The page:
When Mitt Romney introduced Paul Ryan as his running mate in Norfolk, Virginia on Saturday morning, Romney accidentally introduced him as “the next president of the United States.”
Should the Romney-Ryan ticket lose in November, Ryan may well get a chance to be the country’s next president, for he is now instantaneously at the very top-tier, along with Jeb Bush and Sarah Palin, among the many candidates who could make a run for the Republican nomination in 2016.
When Romney chose Ryan to be his running mate, he chose a figure who could unite the Tea Party and establishment wings in the Republican Party. As the vice presidential nominee, Ryan would be one of three candidates (Jeb Bush would represent the establishment wing and Sarah Palin would represent the grassroots, Tea Party wing while Ryan would be the fusion candidate) at the front of the 2016 pack.
This weekend, Politico ran a report about the jockeying that is already going among some on the right for 2016.
The report noted that also-rans from previous nominating contests — former Pennsylvania Senator Rick Santorum, former Arkansas Gov. Mike Huckabee, and Texas Gov. Rick Perry — on Saturday spoke at a conservative forum in Iowa, which was hosted by Citizens United and the Family Leader, one of the most influential conservative organizations in Iowa.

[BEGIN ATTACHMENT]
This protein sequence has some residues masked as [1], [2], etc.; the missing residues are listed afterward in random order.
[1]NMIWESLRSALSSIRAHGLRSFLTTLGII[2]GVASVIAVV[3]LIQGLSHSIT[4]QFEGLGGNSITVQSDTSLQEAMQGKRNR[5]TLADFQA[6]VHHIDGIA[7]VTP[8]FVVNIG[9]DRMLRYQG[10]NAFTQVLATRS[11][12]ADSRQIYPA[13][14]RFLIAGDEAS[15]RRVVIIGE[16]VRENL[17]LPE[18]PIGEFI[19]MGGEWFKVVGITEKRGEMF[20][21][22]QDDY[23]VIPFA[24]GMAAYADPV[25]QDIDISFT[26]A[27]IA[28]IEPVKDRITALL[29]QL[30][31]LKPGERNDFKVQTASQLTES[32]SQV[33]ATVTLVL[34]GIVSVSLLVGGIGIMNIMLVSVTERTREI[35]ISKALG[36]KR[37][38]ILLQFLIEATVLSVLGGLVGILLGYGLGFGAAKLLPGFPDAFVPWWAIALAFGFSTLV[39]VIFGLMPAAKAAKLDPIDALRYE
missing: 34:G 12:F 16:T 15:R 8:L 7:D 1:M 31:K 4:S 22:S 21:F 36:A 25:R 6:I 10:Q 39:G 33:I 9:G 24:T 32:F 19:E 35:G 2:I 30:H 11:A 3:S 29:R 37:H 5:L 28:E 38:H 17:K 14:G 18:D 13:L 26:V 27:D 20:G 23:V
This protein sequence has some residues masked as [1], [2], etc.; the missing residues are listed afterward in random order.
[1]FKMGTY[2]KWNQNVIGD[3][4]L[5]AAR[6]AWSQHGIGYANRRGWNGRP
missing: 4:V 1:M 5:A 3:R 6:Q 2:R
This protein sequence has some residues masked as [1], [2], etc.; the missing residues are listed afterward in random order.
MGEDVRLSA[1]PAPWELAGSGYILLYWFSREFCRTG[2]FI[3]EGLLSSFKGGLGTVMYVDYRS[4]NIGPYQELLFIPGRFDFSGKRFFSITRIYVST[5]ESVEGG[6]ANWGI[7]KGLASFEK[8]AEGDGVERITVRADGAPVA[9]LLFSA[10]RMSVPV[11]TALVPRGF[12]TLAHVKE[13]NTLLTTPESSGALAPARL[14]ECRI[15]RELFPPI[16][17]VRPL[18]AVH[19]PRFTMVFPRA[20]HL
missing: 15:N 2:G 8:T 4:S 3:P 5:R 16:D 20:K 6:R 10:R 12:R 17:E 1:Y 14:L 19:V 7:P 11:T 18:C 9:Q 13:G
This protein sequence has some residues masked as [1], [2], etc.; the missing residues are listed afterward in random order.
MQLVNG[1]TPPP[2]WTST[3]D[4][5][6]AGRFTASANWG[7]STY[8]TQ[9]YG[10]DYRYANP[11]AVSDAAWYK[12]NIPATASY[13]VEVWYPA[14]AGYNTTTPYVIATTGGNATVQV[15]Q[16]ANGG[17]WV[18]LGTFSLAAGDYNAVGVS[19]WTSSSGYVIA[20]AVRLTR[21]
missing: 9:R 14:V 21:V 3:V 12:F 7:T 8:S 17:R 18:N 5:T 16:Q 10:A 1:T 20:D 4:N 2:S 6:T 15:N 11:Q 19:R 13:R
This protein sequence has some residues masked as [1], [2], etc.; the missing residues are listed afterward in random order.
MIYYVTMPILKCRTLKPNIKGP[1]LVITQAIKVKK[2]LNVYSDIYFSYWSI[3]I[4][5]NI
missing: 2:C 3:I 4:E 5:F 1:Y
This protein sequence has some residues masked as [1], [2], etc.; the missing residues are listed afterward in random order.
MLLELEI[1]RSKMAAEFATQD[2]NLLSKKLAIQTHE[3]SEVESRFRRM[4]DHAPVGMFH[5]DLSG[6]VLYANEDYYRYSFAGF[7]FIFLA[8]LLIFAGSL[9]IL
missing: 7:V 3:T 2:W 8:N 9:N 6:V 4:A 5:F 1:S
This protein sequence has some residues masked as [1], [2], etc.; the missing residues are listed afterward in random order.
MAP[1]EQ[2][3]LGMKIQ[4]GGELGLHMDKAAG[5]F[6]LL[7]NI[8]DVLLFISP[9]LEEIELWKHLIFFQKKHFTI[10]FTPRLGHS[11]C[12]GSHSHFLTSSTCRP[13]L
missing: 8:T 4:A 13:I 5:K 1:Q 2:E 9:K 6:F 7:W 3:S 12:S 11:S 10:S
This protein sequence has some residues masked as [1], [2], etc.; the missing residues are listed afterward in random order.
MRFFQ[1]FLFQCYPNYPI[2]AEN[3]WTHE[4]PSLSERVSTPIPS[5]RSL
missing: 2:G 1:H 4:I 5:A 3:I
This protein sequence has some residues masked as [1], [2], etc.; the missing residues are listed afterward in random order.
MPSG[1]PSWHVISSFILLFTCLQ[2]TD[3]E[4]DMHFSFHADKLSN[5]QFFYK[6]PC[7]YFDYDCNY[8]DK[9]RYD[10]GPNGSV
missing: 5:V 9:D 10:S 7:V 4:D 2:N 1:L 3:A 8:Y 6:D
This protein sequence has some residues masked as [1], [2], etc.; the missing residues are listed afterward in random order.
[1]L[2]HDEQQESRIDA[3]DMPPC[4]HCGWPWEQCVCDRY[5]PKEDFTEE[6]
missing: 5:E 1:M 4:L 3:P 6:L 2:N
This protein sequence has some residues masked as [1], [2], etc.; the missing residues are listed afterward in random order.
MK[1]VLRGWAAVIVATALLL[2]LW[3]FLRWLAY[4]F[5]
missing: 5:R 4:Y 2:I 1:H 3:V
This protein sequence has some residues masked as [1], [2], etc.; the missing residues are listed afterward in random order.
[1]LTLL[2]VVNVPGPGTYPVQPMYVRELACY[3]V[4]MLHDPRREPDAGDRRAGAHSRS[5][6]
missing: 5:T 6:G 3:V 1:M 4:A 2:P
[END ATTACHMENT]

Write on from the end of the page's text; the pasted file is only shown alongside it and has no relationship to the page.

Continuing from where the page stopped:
Politico noted that “at least two potential 2016 candidates have already conferred with national advisers about a possible campaign in the event that Romney loses.” These two potential candidates most likely come from the establishment wing of the party, where hiring the right advisers counts for points in the so-called “invisible primary.”
Kentucky Senator Rand Paul have been to Iowa this month. Paul attended the Faith and Freedom Coalition, while Palin was at an outdoor dinner hosted by Bruce Rastetter and mingled with Iowa football coach Kirk Ferentz. Virginia Attorney General Ken Cuccinelli attended the Iowa GOP’s Lincoln Day Dinner.
Virginia Gov. Bob McDonnell, who has steered Virginia’s economy well, cultivated its strong business climate and has credibility with social conservatives, has stumped for Romney on the campaign trail. McDonnell, along with New Jersey Gov. Chris Christie, another Romney surrogate and favorite of the east coast monied elite, are two other potential candidates who would be in the 2016 mix.
South Dakota Senator John Thune, South Carolina Senator Jim DeMint, and Florida Rep. Allen West will also be discussed, as will South Carolina Gov. Nikki Haley and New Mexico Gov. Susanna Martinez. So will New Hampshire Senator Kelly Ayotte.
If the Romney-Ryan ticket loses in the fall, Republicans, who have a much stronger bench than Democrats, will be jockeying for position — three-wide, so to speak — like NASCAR cars on the track.
Much of what the other, non-top tier candidates do as 2016 approaches, though, will be dependent on what Bush, Ryan, and Palin do — or not do — should Obama win a second term.